Sam tells Caroline about the newspaper clipping, and she agrees to help him find answers. She also encourages him to think hard about his past. His mind can probably remember more than he believes it can, if he'll just concentrate. A few days later, when Mack's grandfather is away on business, Sam and Caroline sneak up to the attack. They manage to unlock the box, and Caroline reads the clipping. It says that Sam disappeared in a boating accident. As she reads the story, memories begin to resurface in Sam's mind about struggling in water.

Later that night, Sam climbs back up to the attic and opens the trunk. This time he finds a toy sailboat. Its masts remind him of the number 11. Sam knows he played with the boat when he was younger. He also finds another piece of paper. After studying it for some time, he figures out that it's a schedule for a ferry, and he is determined to find out where it came from.

Sam brings the papers to Caroline at school. She finds the address of a children's home on 11th Street on one of them. Sam has more memories that seem to suggest he once lived somewhere else with other people. He and Caroline believe he probably lived at the children's home. He dreams of a castle and loud footsteps. When he wakes up, he decides to use the castle in his dreams as a model for the castle he and Caroline are supposed to build.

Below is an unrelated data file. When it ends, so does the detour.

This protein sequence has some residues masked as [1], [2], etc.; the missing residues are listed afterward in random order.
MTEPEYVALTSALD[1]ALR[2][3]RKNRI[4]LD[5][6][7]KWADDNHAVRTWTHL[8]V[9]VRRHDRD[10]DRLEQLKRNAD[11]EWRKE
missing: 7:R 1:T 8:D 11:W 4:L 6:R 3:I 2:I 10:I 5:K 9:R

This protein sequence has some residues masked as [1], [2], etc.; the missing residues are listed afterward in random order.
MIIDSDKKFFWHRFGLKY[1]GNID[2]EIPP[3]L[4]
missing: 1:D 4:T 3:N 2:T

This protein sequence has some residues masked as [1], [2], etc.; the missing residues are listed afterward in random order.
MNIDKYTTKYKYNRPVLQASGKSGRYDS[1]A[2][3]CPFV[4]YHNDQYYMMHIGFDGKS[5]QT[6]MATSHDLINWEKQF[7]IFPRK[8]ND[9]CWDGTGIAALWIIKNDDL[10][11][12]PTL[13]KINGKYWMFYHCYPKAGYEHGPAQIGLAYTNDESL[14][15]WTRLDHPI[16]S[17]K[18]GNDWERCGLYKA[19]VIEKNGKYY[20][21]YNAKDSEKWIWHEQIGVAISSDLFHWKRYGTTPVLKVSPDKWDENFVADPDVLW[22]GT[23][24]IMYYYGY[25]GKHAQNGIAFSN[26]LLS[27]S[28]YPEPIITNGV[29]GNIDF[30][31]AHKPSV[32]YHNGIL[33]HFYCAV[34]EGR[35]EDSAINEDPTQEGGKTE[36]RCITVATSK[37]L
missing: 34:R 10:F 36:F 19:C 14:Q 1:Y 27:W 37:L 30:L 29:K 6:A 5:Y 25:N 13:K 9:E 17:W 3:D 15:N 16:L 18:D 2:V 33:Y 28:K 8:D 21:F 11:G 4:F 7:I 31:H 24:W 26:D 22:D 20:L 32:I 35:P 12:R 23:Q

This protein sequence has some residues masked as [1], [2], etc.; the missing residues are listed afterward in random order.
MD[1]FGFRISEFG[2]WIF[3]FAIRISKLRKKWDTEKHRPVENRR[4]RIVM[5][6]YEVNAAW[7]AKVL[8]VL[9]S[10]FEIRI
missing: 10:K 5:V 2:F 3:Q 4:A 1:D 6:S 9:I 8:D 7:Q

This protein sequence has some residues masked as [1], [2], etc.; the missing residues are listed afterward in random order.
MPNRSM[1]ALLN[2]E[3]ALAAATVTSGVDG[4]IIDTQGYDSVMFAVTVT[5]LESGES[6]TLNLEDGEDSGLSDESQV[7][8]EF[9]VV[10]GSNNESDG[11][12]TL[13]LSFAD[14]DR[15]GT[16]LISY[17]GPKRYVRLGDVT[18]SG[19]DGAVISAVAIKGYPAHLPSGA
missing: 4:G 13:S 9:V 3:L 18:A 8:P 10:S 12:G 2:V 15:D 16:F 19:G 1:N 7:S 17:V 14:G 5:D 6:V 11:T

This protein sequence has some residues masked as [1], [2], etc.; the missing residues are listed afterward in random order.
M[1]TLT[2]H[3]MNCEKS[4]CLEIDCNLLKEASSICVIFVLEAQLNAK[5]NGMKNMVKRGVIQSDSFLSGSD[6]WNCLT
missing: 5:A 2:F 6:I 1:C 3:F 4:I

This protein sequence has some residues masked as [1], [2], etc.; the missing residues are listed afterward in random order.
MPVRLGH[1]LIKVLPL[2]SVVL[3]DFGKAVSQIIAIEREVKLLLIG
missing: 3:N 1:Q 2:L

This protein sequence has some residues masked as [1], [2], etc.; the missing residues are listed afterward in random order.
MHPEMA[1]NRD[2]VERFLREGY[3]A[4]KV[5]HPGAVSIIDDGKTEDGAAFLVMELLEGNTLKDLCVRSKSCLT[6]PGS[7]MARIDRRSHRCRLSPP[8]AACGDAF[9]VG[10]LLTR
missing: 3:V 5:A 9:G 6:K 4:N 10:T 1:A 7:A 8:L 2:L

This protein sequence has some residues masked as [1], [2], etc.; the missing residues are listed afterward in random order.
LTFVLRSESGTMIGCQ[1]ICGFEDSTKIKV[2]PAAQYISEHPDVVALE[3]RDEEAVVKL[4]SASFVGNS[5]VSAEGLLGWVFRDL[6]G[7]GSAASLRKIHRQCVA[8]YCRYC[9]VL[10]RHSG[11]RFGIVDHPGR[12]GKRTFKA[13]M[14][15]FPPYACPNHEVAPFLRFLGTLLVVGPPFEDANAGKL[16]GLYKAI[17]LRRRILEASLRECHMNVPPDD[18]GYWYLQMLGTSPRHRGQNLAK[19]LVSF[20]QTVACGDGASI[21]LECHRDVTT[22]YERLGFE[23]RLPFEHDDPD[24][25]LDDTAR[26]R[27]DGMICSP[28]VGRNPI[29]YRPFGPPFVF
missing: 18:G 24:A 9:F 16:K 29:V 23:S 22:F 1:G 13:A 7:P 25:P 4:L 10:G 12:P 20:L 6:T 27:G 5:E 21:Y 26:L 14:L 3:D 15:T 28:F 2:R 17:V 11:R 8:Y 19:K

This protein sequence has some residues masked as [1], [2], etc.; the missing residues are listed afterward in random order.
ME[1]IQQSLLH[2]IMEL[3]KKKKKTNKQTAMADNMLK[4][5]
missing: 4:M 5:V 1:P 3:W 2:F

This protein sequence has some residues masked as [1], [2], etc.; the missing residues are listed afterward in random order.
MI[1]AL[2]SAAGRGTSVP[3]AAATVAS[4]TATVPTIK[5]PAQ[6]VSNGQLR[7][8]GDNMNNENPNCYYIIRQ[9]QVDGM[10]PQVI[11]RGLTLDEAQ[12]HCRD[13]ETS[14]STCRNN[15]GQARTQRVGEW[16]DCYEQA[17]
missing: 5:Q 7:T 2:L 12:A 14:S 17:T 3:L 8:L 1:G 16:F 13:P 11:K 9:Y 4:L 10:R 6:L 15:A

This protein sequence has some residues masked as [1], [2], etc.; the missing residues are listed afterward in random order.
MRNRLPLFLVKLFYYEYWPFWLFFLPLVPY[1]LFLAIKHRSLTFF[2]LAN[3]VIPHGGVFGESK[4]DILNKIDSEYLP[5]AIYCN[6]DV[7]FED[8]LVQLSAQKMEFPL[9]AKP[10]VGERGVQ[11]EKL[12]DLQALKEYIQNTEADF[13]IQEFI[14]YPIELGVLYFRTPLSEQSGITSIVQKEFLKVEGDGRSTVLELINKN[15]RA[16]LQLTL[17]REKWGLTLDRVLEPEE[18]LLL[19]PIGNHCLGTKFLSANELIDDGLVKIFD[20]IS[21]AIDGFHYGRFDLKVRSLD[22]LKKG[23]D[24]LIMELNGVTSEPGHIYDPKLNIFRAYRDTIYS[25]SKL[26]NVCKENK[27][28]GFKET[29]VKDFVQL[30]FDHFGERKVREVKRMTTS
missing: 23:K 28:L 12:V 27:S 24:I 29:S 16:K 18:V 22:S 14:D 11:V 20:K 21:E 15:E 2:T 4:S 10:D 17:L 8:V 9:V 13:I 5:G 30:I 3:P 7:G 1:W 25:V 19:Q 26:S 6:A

One night, when Mack is out working, Onji has Sam over for dinner. He tells Sam about how he and Mack used to go fishing all the time when they were younger. Sam's curiosity is sparked because his grandfather has always said he hates the water. Onji rambles for a moment more, exclaiming how Mack used to love to fish and swim and sail but then, as if remembering something, he stops talking. Sam tries to question him further, but Onji manages to change the subject at every turn. Sam remembers a type of fish Onji said he and Mack used to catch. He looks it up on Onji's computer several days later. When Onji's daughter sees what he's looking at, she tells Sam that the men used to catch that fish up in The Thousand Islands in the St. Lawrence River. Sam realizes that this area is not that far from where they now live.

The next day, Caroline tells him that her family will be moving away the following weekend. Sam is devastated. They won't get to finish their castle or solve the mystery surrounding his life. In his grandfather's shop that afternoon, a customer admires the castle and remarks that it looks like a model of the castle on Heart Island, near The Thousand Islands. Caroline calls to say that her mother will let her spend the whole Saturday with Sam before they move. She has a plan to use her baby-sitting money to buy bus tickets up to The Thousand Islands and find the children's home where Sam used to live. Unfortunately, when they arrive, the home is abandoned, but Sam remembers more about the time he spent there.